A few nights ago my husband received a call from his sister, reporting that a young male cousin had been murdered. The next morning I pondered the deaths in the generation of young black males in his extended family: two nephews murdered, one nephew dead of an overdose; his son dead in prison of unknown causes. This list is far from unusual in black families.
Certainly all of these young men were involved in things that brought on trouble, let alone death, in their lives. However, the incarceration and the demise of young black males around America involves more than their criminal activities. We could discuss for hours the factors that are disregarded by white society ( poverty, unemployment, bad schools, etc.) that lead to those criminal activities. However, the young black males in our family (and thousands of others) also died because few people in the white majority care whether they live or die.
The root problem of this attitude seems very simple: we care more about ourselves and ours than others. We gaze from afar at the wasted potential in young black males with a haughty “that’s their problem” attitude.
We have precedent for that attitude. In the first few chapters of Genesis we read about blame games between Adam and Eve and about jealousy between brothers (Cain and Abel.) Throughout history in every mountain village, every valley, every city, every river bank, every farm community on our planet, people work hard to find someone who is not as good as they are.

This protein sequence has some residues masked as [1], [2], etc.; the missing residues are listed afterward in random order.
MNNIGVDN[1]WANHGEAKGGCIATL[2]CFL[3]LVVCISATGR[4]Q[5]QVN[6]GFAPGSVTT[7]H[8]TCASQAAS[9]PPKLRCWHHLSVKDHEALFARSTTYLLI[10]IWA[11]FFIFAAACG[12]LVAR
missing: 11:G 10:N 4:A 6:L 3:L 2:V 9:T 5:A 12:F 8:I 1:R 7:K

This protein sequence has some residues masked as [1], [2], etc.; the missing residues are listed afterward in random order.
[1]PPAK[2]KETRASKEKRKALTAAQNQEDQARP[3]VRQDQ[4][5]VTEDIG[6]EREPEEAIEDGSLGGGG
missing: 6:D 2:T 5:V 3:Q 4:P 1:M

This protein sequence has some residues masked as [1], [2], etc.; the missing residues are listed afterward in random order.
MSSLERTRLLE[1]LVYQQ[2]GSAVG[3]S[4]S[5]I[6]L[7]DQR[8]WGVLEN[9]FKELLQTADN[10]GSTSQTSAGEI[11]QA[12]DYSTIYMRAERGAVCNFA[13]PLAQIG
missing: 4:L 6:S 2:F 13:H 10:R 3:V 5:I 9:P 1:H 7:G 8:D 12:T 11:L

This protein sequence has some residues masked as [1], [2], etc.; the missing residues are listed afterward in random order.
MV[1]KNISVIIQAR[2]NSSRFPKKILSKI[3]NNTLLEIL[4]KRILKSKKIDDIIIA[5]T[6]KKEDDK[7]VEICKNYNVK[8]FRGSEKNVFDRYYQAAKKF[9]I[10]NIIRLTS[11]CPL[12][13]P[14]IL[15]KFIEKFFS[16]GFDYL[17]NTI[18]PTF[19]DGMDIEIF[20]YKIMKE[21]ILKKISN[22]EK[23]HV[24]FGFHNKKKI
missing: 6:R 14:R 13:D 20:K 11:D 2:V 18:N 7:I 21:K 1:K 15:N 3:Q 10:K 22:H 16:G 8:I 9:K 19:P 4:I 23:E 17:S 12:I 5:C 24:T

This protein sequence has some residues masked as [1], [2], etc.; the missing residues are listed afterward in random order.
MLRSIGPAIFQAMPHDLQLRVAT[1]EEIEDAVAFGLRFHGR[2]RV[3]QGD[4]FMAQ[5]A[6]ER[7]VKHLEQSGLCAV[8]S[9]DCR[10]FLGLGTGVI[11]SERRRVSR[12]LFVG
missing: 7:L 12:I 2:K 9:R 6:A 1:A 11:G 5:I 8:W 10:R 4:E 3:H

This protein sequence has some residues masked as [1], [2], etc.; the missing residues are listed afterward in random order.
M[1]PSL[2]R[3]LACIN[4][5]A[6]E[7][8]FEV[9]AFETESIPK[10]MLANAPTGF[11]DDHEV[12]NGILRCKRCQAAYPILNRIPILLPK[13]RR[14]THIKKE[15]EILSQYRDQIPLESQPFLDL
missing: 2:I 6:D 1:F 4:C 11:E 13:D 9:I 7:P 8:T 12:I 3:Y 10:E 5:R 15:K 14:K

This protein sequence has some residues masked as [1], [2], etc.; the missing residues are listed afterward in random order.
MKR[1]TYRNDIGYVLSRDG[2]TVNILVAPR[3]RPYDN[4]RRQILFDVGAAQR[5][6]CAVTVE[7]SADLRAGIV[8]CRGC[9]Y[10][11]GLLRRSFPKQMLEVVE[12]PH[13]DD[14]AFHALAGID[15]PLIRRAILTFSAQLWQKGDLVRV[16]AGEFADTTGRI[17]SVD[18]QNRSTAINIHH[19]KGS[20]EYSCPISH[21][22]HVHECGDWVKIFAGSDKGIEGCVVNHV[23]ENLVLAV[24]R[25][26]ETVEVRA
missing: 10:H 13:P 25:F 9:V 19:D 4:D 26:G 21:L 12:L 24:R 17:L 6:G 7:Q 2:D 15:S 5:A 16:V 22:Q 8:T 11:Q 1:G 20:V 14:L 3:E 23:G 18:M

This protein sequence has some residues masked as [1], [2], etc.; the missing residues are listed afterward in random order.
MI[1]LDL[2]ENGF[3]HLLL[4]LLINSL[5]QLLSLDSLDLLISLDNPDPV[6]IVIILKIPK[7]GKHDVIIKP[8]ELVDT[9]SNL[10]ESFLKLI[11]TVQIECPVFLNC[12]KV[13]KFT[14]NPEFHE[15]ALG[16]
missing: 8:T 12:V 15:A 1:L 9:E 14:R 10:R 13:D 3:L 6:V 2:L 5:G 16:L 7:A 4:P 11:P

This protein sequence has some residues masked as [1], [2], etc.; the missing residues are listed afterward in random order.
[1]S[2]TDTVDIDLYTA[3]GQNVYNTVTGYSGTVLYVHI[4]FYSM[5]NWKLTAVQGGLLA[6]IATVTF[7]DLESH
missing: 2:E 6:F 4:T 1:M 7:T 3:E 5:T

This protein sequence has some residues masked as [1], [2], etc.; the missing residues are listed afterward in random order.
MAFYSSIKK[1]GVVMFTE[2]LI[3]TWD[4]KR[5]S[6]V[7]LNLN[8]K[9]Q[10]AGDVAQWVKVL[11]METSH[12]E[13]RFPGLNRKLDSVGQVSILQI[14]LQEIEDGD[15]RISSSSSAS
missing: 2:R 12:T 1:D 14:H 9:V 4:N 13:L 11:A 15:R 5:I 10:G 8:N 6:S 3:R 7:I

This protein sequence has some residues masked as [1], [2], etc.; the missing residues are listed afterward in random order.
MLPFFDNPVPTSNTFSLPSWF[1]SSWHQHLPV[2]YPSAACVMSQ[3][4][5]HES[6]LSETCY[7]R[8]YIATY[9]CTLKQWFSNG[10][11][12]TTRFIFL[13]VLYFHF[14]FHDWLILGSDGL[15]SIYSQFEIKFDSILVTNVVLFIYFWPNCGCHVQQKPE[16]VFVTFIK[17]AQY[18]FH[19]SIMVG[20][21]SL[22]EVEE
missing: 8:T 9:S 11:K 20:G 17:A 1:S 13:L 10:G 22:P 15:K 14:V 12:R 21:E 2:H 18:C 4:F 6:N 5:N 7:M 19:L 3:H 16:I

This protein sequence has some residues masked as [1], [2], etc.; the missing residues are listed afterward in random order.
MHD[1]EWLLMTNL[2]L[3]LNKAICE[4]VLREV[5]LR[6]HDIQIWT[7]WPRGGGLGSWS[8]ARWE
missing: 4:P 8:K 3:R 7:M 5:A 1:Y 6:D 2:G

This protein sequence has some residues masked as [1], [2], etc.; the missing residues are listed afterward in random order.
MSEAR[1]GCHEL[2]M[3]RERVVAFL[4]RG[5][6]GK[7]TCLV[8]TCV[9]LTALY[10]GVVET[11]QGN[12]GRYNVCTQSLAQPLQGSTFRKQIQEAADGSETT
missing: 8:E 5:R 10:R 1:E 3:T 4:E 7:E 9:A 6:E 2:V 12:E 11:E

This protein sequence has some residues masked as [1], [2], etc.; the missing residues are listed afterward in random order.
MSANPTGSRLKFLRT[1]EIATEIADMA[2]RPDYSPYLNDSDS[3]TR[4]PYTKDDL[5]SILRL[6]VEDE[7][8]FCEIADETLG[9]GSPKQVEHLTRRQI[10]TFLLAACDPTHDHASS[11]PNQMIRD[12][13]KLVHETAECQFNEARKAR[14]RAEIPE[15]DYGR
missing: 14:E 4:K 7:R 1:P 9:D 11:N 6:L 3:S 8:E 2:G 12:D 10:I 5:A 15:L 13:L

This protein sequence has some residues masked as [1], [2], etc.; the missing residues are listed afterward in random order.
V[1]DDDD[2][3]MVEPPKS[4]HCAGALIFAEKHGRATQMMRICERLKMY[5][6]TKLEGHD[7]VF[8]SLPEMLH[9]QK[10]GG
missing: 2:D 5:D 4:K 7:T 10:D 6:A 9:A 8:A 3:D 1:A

This is happening blatantly today in Brazil, Mexico, India, China, Russia, Spain, Greece, everywhere in the Middle East, and, of course, in the United States. It is nearly impossible to find a place where one group doesn’t look down their superior noses at another group. If war or negotiation changes the balance of power, the system just puts different groups in different slots, and the game is played by the same rules, guided by the same philosophy with the same ferocity. Only the winners and losers are reversed.
It happens in our churches as well. I recently heard about a conversation between two women. One was complaining about the pastor of her church. “He’s always talking about serving people in the neighborhood and ministering to needy people outside the church. But what about us?” she complained. This modern elder son look-alike reminds us that we all draw lines between people. We withhold love and attention and justice and support from people on the other side of those lines, while demanding it for ourselves.
To me this truth about mankind means that in order to ameliorate or solve the racial problem in American cities and neighborhoods, white society has to first dig through the gunk in our hearts and family histories and believe that “black people matter.”